The 2012 Sapphire Fund/Independence Business Alliance Scholarship, now in its third year, was presented to Ryan Foster on Nov. 12.
Foster, 20, is a junior finance major at the university. He hails from Villa Park, Ill., and although he didn’t originally see Villanova as part of his future, Foster said he knew he wanted to attend college on the East Coast.
“One of the main reasons that I knew about Villanova is that my uncle went there as well. He brought me here when I was looking at schools,” Foster said. “I love the campus and the size of it, and I love the business school.”
Foster, who is openly gay, was involved in his high school’s National Honor Society, Key Club, Mock Trial and Foreign Language Club. He joined the school’s LGBT club in his senior year, when it got started.
Now in college, Foster is involved with Villanova’s Mock Trial Team and is vice president of the Financial Management Association.
While the university has been welcoming, Foster said he has seen a different atmosphere from the one in high school.
“It is a lot different at Villanova,” he said. “I am completely out with professors and students and I have had no issues with that, but LGBT issues are a little less talked about in school.”
Foster received information about the Sapphire Fund/IBA scholarship in an e-mail chain.
“I read over the scholarship information and it sounded like a great thing for me; it was a perfect match.”
The $1,000 scholarship is awarded to an LGBT-identified, Philadelphia-area student enrolled in a business-related discipline.
As part of the application process, Foster was required to get two recommendations and write essays, one of which he focused on what he considers a highlight of his LGBT activism at Villanova.
Last year, the Catholic-affiliated university cancelled a week-long workshop that featured gay performance artist Tim Miller, spurring Foster and many others to action.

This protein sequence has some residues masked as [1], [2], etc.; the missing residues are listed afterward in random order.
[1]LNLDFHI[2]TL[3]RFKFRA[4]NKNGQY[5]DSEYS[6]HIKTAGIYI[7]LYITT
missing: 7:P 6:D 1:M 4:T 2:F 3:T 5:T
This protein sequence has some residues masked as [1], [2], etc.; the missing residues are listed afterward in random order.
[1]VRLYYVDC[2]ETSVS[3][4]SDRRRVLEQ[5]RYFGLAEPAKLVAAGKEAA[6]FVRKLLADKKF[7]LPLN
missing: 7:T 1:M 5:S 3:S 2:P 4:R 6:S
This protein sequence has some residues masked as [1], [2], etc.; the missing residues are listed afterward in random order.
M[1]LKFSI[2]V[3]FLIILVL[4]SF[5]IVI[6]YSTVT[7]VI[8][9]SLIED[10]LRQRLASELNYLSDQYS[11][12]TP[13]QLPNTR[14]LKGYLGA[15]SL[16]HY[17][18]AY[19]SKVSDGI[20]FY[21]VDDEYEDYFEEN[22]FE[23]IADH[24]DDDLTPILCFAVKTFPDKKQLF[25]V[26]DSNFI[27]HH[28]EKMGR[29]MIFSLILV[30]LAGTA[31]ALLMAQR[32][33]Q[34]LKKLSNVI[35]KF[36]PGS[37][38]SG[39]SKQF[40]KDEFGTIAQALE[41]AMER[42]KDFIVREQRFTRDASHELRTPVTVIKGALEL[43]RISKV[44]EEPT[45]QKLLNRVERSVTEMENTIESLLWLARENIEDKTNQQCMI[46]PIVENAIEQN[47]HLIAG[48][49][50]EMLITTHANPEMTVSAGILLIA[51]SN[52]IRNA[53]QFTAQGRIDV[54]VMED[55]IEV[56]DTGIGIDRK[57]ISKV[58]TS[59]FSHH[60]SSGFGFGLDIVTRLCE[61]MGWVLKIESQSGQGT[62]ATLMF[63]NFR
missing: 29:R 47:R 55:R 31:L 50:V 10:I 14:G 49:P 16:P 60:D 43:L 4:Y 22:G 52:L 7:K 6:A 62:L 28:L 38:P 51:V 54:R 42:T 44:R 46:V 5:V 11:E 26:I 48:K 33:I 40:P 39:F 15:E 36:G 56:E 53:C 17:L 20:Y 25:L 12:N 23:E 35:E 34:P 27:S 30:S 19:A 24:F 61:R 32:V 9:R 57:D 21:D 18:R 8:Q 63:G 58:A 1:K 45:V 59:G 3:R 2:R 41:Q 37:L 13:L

“It was something that really bothered me. I emailed a faculty member and told her that I was concerned about it. The response that I got from her was very generic and it bothered me,” Foster said. “A lot of other students expressed concerns. We held a forum and we were able to get the university president and several of the deans to have an open conversation. Several-hundred students came out for the event.”
Foster reached out to The Foundation for Individual Rights in Education, which helped bring attention to the need for students to be given an explanation about the cancellation.
“That was something that I was really passionate about and it meant a lot, and it was good having the university talk about it openly. It was a step forward,” he said.
However, Foster added there isn’t a very visible LGBT presence on campus, which he said has been one of the biggest challenges he has found at Villanova.
“I feel like there aren’t a lot of gay students here, especially in business school, so just not having gay friends to talk to about issues on a daily basis has been a challenge,” he said.
But he said his ally friends have been very supportive.
Being close to Philadelphia also has had advantages, especially in making connections within the LGBT community.
“I’ve made a lot of good friends at the University of Pennsylvania, especially through the Wharton Alliance, and through them, I have made many friends in the city,” he said.
Foster said he hopes to go to law school after completing his undergraduate education, and ultimately is looking forward to working in the investment-banking field, specifically in the compliance and legal sectors.
Foster said that in the long run, he hopes to support others in becoming more open about their identities, and to find an employer that encourages the same.
“I hope to find an employer that is LGBT-friendly and active in LGBT issues. It has been important to me when talking with employers what LGBT initiatives and groups they have,” he said. “I really want to remain involved and I hope to recruit other LGBT students to do the same.”